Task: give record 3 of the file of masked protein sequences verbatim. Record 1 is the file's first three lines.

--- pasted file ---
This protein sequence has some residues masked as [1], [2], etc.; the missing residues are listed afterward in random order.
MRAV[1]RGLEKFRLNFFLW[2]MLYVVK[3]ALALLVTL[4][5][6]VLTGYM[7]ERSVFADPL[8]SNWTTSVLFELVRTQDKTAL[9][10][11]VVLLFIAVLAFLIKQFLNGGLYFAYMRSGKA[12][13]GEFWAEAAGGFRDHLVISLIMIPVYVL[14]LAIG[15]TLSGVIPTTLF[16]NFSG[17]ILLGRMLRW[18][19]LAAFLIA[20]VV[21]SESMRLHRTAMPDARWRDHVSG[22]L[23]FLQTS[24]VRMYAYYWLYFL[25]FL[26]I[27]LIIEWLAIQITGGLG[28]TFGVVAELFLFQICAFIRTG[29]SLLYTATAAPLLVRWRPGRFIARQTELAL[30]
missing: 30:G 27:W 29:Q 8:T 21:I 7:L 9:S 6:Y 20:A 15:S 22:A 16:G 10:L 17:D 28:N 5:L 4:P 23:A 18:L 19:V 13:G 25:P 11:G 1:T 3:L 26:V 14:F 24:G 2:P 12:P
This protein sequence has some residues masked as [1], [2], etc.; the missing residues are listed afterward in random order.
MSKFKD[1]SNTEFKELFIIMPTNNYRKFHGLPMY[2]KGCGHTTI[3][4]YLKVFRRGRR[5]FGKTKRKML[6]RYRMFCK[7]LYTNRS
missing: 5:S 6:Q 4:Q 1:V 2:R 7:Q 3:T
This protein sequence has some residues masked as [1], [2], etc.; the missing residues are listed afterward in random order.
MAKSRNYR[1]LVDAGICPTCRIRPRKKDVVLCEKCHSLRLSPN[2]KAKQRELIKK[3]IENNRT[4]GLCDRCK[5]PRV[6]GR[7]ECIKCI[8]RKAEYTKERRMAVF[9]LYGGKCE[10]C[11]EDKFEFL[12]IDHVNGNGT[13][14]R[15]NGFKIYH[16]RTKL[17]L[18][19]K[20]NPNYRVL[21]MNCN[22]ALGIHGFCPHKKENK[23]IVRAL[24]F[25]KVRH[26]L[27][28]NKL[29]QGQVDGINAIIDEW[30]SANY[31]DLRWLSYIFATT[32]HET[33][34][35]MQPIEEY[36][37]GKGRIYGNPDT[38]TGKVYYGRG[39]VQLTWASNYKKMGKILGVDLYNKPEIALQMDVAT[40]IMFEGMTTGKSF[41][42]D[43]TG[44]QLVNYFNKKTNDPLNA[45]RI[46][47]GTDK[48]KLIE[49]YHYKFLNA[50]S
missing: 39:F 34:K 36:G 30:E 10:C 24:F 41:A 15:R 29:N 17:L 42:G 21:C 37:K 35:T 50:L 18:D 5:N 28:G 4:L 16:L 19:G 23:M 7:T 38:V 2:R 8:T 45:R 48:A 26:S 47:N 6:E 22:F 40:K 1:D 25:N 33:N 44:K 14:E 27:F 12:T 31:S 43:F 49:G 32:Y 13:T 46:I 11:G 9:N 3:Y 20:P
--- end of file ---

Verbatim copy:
This protein sequence has some residues masked as [1], [2], etc.; the missing residues are listed afterward in random order.
MAKSRNYR[1]LVDAGICPTCRIRPRKKDVVLCEKCHSLRLSPN[2]KAKQRELIKK[3]IENNRT[4]GLCDRCK[5]PRV[6]GR[7]ECIKCI[8]RKAEYTKERRMAVF[9]LYGGKCE[10]C[11]EDKFEFL[12]IDHVNGNGT[13][14]R[15]NGFKIYH[16]RTKL[17]L[18][19]K[20]NPNYRVL[21]MNCN[22]ALGIHGFCPHKKENK[23]IVRAL[24]F[25]KVRH[26]L[27][28]NKL[29]QGQVDGINAIIDEW[30]SANY[31]DLRWLSYIFATT[32]HET[33][34][35]MQPIEEY[36][37]GKGRIYGNPDT[38]TGKVYYGRG[39]VQLTWASNYKKMGKILGVDLYNKPEIALQMDVAT[40]IMFEGMTTGKSF[41][42]D[43]TG[44]QLVNYFNKKTNDPLNA[45]RI[46][47]GTDK[48]KLIE[49]YHYKFLNA[50]S
missing: 39:F 34:K 36:G 30:E 10:C 24:F 41:A 15:R 29:N 17:L 42:G 21:C 37:K 35:T 50:L 18:D 5:N 28:G 4:L 16:L 19:G 23:M 7:T 38:V 2:R 8:T 45:R 48:A 26:S 47:N 6:E 22:F 40:K 1:D 25:N 33:N 44:K 14:E 27:F 12:T 31:S 43:F 49:G 32:Y 13:T 46:I 11:G 9:N 3:Y 20:P